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Jul. 30, 2006. 01:00 AM
DAVID CRANE



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The big question in the auto industry is how soon will it be before car dealers in Canada begin offering low-priced Chinese vehicles. There is little doubt that China will ship cars here. The only question is when.

South Korea's Hyundai shows what can be accomplished. When it began exporting cars to Canada in the early 1980s and, with a big subsidy from the Mulroney government, built an assembly plant in Quebec, its cars won favour because of their low prices. But they ultimately failed because of poor performance. The Quebec plant was shut and Hyundai faded as a competitor.

But it didn't quit. Today, Hyundai and its affiliated Kia cars are strong competitors in Canada and the United States.

Hyundai is operating a new $1.1 billion (U.S.) assembly plant in Alabama, an engineering and technology centre in Michigan, and both a testing centre and a design and research centre in California. Just recently, Hyundai was ranked among the top three brands in the J.D. Power & Associates Initial Quality Study, the industry benchmark for new-vehicle quality in North America.

Japanese automakers also faced quality problems when they first tried to sell in North America. Companies worked hard to win acceptance for quality and performance, though when they succeeded, they succeeded big.

Toyota is poised to overtake General Motors Corp. as the world's largest automaker. And while GM is shutting plants and slashing its North American workforce, Toyota is highly profitable, expanding capacity and continuing to gain market share.

Last year Toyota invested almost $12 billion in plant and equipment. This year it plans investment of $14 billion. Included is the $1.1 billion (Canadian) assembly plant in Woodstock, the first new assembly plant in Canada in nearly 20 years. Likewise, Honda is also on a profitable growth and investment path. Honda's plans include a new engine plant in Ontario.

Japanese auto parts companies are also making serious inroads into North America at the same time as U.S. auto parts companies are declaring bankruptcy and closing plants in Canada and the United States.

Japanese auto parts producers are reported to have sold $26 billion (U.S.) worth of parts in the United States last year, equivalent to about one quarter of the U.S. market.

The first effort to market Japanese cars in Canada came in the 1960s, when Canadian Motor Industries Ltd. was formed to assemble cars imported from Japan. The venture failed miserably because Japanese cars were of poor quality.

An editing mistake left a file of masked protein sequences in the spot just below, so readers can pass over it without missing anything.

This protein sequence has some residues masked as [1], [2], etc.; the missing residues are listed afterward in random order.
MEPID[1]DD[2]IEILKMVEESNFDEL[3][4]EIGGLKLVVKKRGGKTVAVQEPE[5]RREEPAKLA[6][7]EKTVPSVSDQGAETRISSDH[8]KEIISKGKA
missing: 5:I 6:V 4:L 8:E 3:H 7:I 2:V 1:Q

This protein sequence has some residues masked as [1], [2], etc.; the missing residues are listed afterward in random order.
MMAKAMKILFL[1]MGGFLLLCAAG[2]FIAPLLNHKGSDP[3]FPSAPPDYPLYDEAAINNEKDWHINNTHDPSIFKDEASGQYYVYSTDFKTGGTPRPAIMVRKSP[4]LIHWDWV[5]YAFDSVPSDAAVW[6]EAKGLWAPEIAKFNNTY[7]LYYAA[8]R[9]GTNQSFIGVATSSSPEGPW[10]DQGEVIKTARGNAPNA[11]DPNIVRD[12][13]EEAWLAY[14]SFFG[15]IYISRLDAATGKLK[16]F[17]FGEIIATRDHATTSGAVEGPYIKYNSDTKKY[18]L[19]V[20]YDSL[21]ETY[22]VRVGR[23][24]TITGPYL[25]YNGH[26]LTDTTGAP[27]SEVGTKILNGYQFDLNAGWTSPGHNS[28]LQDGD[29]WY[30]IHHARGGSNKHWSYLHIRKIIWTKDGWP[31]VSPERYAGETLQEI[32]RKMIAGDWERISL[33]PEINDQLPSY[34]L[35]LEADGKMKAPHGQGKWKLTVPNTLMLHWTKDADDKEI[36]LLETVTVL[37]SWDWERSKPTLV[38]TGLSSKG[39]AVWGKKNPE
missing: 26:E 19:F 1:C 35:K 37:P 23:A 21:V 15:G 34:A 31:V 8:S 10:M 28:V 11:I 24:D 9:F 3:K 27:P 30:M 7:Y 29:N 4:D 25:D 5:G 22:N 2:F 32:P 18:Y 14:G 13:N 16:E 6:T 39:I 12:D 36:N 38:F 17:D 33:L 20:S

But today, Japanese auto companies account for nearly one-third of sales in Canada, and last year, seven of the top 10 cars sold in Canada were from Japanese companies, including the four most popular cars.

China's automotive strategy is to become a global player as well. Like the Japanese and Korean automakers in their early days, it too faces the challenge of building vehicles of a quality acceptable to North American consumers. But its industry is working hard to do just that.

A number of Chinese auto companies, including Chery Automobile Co., Shanghai Automotive Industry Corp. and Geely Automobile Co. have set their sights on the North American market. This year Geely became the first Chinese company to exhibit at the Detroit Auto Show.

In 2005, China was a net exporter of vehicles, mainly to developing country markets. But by 2010, we could be seeing the first Chinese cars in Canada. These would not just come from Chinese companies. GM, Ford and others could look to China (and Mexico) for low-priced products to sell in North America.

Last year, Canadian automotive imports from China totaled $1.1 billion (Canadian), most of which were automotive parts. This compares with just $200 million in 2001 and $56.5 million five years earlier. Canadian automotive exports to China last year were just $62.8 million, mainly parts. This compares with $35.6 million in 2001 and $10.7 million 10 years ago.

It will be some years, though, before China could become a significant player here. In the meantime, Ontario has done a good job in attracting new assembly investment, totalling about $5.8 billion, which will be state of the art. So production capacity by the end of this decade will be only slightly below what it is today.

The key challenge now is for the auto parts industry, where there's an urgent need to develop proprietary technologies and advanced manufacturing systems.

The decision by Linamar Corp. to invest $1.1 billion over the next five years in Ontario is one hopeful sign this is understood. But more needs to be done.

source:thestar.ca
 
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